Oesophageal strictures refer to any persistent intrinsic narrowing of the oesophagus.
The most common causes are fibrosis induced by inflammatory and neoplastic processes. Because radiographic findings are not reliable in differentiating benign from malignant strictures, all should be evaluated endoscopically.
Upper and middle oesophageal strictures most commonly result from
- Barrett oesophagus
- mediastinal radiation
- caustic ingestion
- congenital oesophageal stenosis
- oesophageal intramural pseudodiverticulosis
- skin diseases associated with mucosal ulceration, such as
- erythema multiforme
- epidermolysis bullosa dystrophica
Distal oesophageal strictures are caused by gastro-oesophageal reflux disease (GORD), either as a separate entity, or in the setting of:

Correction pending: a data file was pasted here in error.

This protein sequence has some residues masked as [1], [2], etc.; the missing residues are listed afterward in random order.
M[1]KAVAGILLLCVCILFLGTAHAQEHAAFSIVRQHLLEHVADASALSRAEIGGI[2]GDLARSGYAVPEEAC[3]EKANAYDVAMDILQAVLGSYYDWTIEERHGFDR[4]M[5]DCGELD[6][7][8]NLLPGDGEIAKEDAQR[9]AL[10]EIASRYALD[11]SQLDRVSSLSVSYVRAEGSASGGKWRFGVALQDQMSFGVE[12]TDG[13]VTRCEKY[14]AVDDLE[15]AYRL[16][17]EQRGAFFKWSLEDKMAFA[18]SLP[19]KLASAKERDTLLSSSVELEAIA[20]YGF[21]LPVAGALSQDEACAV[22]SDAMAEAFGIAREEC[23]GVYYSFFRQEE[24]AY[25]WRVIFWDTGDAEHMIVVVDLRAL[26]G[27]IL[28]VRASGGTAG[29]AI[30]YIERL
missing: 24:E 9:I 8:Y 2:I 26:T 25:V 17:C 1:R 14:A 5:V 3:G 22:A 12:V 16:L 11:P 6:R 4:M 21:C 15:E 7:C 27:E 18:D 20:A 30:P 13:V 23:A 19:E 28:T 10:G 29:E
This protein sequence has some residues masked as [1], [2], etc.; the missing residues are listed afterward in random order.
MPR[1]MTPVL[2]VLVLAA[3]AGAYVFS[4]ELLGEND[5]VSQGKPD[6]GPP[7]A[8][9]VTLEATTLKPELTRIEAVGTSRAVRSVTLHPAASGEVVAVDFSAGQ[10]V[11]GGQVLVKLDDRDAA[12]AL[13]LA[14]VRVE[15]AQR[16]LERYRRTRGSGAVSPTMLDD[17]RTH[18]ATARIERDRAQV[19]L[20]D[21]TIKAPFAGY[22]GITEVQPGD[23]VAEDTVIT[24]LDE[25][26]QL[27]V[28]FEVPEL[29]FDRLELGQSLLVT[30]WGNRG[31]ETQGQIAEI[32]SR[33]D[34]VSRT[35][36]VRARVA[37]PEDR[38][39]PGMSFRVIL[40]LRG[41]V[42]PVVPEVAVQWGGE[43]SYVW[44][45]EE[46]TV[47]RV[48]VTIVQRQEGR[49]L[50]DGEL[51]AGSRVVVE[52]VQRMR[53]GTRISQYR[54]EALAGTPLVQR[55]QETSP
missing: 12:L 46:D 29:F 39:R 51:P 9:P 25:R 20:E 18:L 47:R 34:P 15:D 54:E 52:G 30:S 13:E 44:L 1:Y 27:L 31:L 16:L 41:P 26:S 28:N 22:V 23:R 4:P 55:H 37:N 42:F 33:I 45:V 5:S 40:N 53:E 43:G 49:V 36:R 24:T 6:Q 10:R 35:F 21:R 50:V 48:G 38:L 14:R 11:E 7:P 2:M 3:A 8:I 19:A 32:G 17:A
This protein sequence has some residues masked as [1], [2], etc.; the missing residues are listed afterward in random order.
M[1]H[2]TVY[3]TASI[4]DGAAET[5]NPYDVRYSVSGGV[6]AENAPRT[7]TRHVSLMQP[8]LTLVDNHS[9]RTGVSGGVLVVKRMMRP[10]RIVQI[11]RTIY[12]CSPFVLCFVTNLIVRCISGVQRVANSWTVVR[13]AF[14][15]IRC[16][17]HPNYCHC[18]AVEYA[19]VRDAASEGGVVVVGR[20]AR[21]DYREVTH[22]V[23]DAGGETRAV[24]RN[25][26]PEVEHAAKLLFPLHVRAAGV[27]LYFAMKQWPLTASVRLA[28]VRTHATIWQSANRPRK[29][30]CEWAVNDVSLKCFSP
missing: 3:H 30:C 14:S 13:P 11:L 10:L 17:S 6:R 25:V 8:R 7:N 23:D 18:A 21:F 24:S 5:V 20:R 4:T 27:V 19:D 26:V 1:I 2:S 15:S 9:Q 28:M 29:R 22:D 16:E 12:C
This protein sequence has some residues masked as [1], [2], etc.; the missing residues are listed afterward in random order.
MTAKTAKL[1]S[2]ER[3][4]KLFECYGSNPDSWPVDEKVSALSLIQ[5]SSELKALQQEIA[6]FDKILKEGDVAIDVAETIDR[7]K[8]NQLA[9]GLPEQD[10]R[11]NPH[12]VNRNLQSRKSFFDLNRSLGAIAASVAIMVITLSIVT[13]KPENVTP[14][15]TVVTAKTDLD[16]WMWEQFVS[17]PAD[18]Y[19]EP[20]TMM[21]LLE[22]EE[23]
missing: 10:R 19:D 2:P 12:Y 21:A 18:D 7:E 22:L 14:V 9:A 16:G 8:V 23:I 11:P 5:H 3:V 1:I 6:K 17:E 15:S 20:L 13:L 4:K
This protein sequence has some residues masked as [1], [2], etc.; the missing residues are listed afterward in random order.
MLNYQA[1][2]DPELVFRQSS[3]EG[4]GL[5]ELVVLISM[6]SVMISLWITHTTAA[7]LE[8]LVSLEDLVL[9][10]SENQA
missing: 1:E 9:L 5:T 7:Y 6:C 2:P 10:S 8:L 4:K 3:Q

- prolonged nasogastric intubation
- Zollinger-Ellison syndrome: high acidity reflux
- post partial or total gastrectomy: alkaline reflux
- performing the roux-en-Y procedure may avoid this, by diverting the pancreatic secretions and bile away from the gastric remnant
Benign strictures typically show smoothly tapering, concentric narrowing. Malignant strictures are characteristically abrupt, asymmetric, eccentric narrowings with irregular, nodular mucosa. Tapered margins may occur with malignant lesions because of the ease of submucosal spread of tumour.
- 1. Brant WE, Helms CA. Fundamentals of diagnostic radiology. Lippincott Williams & Wilkins. (2007) ISBN:0781765188. Read it at Google Books - Find it at Amazon
- 2 Karasick S, Lev-toaff AS. Esophageal strictures: findings on barium radiographs. AJR Am J Roentgenol. 1995;165 (3): 561-5. AJR Am J Roentgenol (abstract) - Pubmed citation
- 3. Luedtke P, Levine MS, Rubesin SE et-al. Radiologic diagnosis of benign esophageal strictures: a pattern approach. Radiographics. 23 (4): 897-909. doi:10.1148/rg.234025717 - Pubmed citation
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